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Cosmopolitan and Vernacular in History

Cosmopolitan and Vernacular in History I am grateful to Benedict Anderson for his meticulous and constructively contentious reading of the essay. Homi Bhabha, Carol A. Breckenridge, Dipesh Chakrabarty, Caitrin Lynch, and Mica Pollock helped me sharpen a number of the arguments and bear no responsibility for those that have remained dull. Public Culture 12(3): 591–625 Copyright © 2000 by Duke University Press Public Culture this essay, cosmopolitan practices. These great transformations in the course of the last two millennia — from the old cosmopolitan to the vernacular, and from the vernacular to the new and disquieting cosmopolitan of today—resulted from choices made by people at different times and places, for very complex reasons. Studying the history of such choices may have something important, perhaps even urgent, to tell us about choices available to us in the future. In earlier work I have studied the period following the old cosmopolitan epoch, which I called the vernacular millennium.1 This began in southern Asia and western Europe with remarkable simultaneity in the early second millennium, and it developed with equally striking parallels over the following five centuries. I say “began” emphatically: vernacular literary cultures were initiated by the conscious decisions of writers to reshape the boundaries http://www.deepdyve.com/assets/images/DeepDyve-Logo-lg.png Public Culture Duke University Press

Cosmopolitan and Vernacular in History

Public Culture , Volume 12 (3) – Oct 1, 2000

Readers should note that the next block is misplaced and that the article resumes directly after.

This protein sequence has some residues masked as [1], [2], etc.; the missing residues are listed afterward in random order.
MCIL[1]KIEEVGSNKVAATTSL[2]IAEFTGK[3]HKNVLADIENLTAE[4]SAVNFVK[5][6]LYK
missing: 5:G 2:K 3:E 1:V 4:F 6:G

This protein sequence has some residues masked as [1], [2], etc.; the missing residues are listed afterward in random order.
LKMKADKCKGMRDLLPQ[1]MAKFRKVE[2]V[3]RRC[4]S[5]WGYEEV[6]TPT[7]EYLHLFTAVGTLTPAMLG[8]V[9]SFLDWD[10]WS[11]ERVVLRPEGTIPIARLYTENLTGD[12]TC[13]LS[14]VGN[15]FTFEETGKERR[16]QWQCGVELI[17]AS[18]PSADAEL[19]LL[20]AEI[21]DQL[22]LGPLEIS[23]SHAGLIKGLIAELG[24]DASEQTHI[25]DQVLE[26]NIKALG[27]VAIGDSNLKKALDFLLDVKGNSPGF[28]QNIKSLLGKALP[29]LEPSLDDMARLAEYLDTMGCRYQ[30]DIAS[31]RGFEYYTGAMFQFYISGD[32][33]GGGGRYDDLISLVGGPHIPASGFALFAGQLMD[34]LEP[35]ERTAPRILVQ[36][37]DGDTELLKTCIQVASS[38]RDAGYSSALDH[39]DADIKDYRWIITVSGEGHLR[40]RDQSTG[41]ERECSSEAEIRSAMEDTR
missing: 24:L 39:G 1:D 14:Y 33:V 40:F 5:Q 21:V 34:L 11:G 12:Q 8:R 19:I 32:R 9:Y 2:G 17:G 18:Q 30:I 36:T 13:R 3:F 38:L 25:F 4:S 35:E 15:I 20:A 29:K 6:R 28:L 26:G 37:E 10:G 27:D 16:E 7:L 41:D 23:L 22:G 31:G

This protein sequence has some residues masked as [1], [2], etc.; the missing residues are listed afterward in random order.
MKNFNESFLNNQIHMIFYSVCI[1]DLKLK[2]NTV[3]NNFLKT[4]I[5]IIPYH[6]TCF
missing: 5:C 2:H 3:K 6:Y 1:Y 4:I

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Publisher
Duke University Press
Copyright
Copyright 2000 by Duke University Press
ISSN
0899-2363
eISSN
1527-8018
DOI
10.1215/08992363-12-3-591
Publisher site
See Article on Publisher Site

Abstract

I am grateful to Benedict Anderson for his meticulous and constructively contentious reading of the essay. Homi Bhabha, Carol A. Breckenridge, Dipesh Chakrabarty, Caitrin Lynch, and Mica Pollock helped me sharpen a number of the arguments and bear no responsibility for those that have remained dull. Public Culture 12(3): 591–625 Copyright © 2000 by Duke University Press Public Culture this essay, cosmopolitan practices. These great transformations in the course of the last two millennia — from the old cosmopolitan to the vernacular, and from the vernacular to the new and disquieting cosmopolitan of today—resulted from choices made by people at different times and places, for very complex reasons. Studying the history of such choices may have something important, perhaps even urgent, to tell us about choices available to us in the future. In earlier work I have studied the period following the old cosmopolitan epoch, which I called the vernacular millennium.1 This began in southern Asia and western Europe with remarkable simultaneity in the early second millennium, and it developed with equally striking parallels over the following five centuries. I say “began” emphatically: vernacular literary cultures were initiated by the conscious decisions of writers to reshape the boundaries

Journal

Public CultureDuke University Press

Published: Oct 1, 2000

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